Tea blogs abound and, as varied as they are, so are their audiences. Gearing your tea blog to your audience is essential to get the intended readership. (Pardon me, my marketing background is showing.) This is very often forgotten in the excitement of posting your tea adventures online for the world to see.
What is a blog? The term “blog” is short for “web log” which was supposed to be a post-it-as-you-think-of-it type of writing. Sort of like an online journal or diary. As with many aspects of the Internet, the potential was seen to do a lot more with these blogs than just post your cute kitty or the kids in their Halloween costumes, etc., as much as we all (yes, me, too!) enjoy seeing them. The reach of blogs across a full spectrum of ages, races, cultures, and locations quickly made them the medium of choice for everything from car fixit advice, gardening tips, access to government agencies and non-profits, and company info, to, of course, tea!
Plan Your Blog
So many blogs start off with great enthusiasm only to burn out their owners after a year or two. Some last a little longer, but the graveyard of dead or forgotten blogs is legion and growing. Especially about tea. One reason for this is the frustration of not being able to gain a big enough audience. While it’s true that people are gonna like what they’re gonna like, a bit of planning before you begin your blog can get you started in the right direction and keep you focused along the way.
The first step is to answer this question: “Who is your intended audience?”
Do you want to attract only other tea connoisseurs? Do you want to appeal to people eager to learn more about tea? Do you want to post items for other tea professionals? Depending on which of these (or others you might think of), you will then need to lay out your blog in a way that appeals to them, using a platform (Blogger, WordPress, etc.) that will be accessible to them (while being user friendly to you), and begin blogging accordingly.
A General Approach to Tea Blogging
Unless you are targeting tea connoisseurs and professionals, you may want your articles to be appealing on a variety of levels and on a platform that does not restrict your audience to only those who are also blogging about tea (peer support is great but doesn’t help you get the word out to those who want to learn more about tea). Also keep in mind online search engine access. Be sure the word “tea” appears on your blog with sufficient frequency for Yahoo!, Bing, Google, etc., to pick up your posts in their search results.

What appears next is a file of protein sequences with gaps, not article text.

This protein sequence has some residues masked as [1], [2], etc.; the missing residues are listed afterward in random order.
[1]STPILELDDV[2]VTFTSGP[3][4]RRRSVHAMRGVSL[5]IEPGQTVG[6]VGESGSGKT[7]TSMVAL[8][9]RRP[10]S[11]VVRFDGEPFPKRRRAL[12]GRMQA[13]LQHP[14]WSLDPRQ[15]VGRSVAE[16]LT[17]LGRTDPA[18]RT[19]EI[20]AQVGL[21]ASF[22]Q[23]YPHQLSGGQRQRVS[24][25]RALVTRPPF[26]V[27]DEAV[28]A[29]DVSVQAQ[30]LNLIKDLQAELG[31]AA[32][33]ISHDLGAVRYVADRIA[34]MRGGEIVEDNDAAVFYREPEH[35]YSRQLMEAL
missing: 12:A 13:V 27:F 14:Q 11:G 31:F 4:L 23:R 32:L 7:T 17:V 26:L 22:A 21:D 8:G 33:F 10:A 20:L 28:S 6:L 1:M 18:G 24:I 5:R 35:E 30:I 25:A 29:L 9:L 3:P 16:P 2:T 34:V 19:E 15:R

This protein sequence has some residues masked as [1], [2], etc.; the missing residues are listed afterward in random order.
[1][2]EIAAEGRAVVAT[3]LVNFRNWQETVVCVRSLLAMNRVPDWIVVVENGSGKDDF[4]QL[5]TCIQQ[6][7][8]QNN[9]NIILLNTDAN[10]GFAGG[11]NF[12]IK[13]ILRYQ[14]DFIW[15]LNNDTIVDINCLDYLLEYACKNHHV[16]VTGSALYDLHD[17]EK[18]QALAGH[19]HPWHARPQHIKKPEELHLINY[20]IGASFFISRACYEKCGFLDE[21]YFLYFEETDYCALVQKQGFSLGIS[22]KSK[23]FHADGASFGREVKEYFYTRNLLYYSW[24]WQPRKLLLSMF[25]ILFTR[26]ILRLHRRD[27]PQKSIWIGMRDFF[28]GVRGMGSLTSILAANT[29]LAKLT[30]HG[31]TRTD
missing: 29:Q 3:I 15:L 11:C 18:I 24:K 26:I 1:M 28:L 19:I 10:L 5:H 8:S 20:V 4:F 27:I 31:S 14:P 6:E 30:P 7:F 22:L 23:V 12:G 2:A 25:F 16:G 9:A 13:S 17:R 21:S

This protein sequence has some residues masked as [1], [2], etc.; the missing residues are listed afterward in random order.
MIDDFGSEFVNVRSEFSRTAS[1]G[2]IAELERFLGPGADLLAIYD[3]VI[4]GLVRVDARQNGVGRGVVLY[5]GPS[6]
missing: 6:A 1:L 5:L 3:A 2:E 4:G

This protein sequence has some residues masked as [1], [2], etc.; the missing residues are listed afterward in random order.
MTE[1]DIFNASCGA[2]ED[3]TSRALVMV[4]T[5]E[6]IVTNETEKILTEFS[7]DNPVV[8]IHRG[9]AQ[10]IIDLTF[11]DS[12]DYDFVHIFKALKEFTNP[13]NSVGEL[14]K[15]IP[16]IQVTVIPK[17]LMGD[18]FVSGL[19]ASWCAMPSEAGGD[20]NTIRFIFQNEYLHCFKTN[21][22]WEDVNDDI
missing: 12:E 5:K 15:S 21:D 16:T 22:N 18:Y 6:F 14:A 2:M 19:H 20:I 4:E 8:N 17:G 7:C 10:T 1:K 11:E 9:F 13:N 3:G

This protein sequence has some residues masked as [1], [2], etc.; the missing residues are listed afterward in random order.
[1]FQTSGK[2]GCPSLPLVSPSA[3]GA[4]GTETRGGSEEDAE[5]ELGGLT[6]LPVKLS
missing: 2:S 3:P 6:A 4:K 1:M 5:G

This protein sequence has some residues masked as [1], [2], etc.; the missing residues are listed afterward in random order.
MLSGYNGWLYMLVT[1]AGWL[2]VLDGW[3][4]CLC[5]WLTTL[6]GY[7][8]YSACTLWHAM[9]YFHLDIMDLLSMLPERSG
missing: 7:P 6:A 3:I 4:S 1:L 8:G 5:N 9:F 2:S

Post primarily about tea. Sure, a pic of the kids, pets, the tree that fell on the neighbor’s house, etc., are great to share. But too much gets you away from focusing on tea and confuses your audience, who will quickly go to another tea blog. All pictures and little or no text is okay now and then (not everyone has the time or inclination to write detailed posts), but try to at the very least describe what is in the photos. The person reading will often not have a clue what kind of tea leaves those are, for example.
Final Word Here
Have fun! Enjoy the blogging experience, or you will unwittingly convey your boredom, disinterest, etc., to your audience. Remember that you are promoting the second most consumed beverage on the planet (water is first). As such you are doing a great thing for mankind!
See more of A.C. Cargill’s articles here.
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